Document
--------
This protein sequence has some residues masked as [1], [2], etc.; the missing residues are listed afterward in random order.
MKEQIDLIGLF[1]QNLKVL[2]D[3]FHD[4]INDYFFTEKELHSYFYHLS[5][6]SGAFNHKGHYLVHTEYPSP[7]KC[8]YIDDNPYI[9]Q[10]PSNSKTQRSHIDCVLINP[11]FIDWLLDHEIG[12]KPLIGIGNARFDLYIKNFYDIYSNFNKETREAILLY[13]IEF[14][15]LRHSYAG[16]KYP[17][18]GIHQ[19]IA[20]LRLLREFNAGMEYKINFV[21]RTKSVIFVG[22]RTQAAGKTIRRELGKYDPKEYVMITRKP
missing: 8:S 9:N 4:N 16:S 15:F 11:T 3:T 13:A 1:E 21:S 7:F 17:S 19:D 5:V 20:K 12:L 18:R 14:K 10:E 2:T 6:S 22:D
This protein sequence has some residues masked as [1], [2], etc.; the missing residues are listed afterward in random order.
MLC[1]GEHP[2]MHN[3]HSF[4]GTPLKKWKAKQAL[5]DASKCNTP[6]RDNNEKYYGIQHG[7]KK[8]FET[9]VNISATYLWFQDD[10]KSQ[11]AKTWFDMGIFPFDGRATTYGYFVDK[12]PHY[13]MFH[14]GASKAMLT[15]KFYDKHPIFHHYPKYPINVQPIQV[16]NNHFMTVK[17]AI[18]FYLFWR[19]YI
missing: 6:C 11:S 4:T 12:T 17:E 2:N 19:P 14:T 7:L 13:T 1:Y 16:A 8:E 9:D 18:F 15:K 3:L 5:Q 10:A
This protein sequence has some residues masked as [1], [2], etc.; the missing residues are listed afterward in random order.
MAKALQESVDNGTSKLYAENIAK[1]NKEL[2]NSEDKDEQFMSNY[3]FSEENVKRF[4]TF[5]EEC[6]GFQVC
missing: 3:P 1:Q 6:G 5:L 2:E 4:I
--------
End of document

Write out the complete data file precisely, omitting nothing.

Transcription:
This protein sequence has some residues masked as [1], [2], etc.; the missing residues are listed afterward in random order.
MKEQIDLIGLF[1]QNLKVL[2]D[3]FHD[4]INDYFFTEKELHSYFYHLS[5][6]SGAFNHKGHYLVHTEYPSP[7]KC[8]YIDDNPYI[9]Q[10]PSNSKTQRSHIDCVLINP[11]FIDWLLDHEIG[12]KPLIGIGNARFDLYIKNFYDIYSNFNKETREAILLY[13]IEF[14][15]LRHSYAG[16]KYP[17][18]GIHQ[19]IA[20]LRLLREFNAGMEYKINFV[21]RTKSVIFVG[22]RTQAAGKTIRRELGKYDPKEYVMITRKP
missing: 8:S 9:N 4:N 16:S 15:F 11:T 3:T 13:A 1:E 21:S 7:F 17:S 19:D 5:V 20:K 12:L 18:R 14:K 10:E 2:T 6:S 22:D
This protein sequence has some residues masked as [1], [2], etc.; the missing residues are listed afterward in random order.
MLC[1]GEHP[2]MHN[3]HSF[4]GTPLKKWKAKQAL[5]DASKCNTP[6]RDNNEKYYGIQHG[7]KK[8]FET[9]VNISATYLWFQDD[10]KSQ[11]AKTWFDMGIFPFDGRATTYGYFVDK[12]PHY[13]MFH[14]GASKAMLT[15]KFYDKHPIFHHYPKYPINVQPIQV[16]NNHFMTVK[17]AI[18]FYLFWR[19]YI
missing: 6:C 11:S 4:T 12:T 17:E 2:N 19:P 14:T 7:L 13:T 1:Y 16:A 8:E 9:D 18:F 15:K 3:L 5:Q 10:A
This protein sequence has some residues masked as [1], [2], etc.; the missing residues are listed afterward in random order.
MAKALQESVDNGTSKLYAENIAK[1]NKEL[2]NSEDKDEQFMSNY[3]FSEENVKRF[4]TF[5]EEC[6]GFQVC
missing: 3:P 1:Q 6:G 5:L 2:E 4:I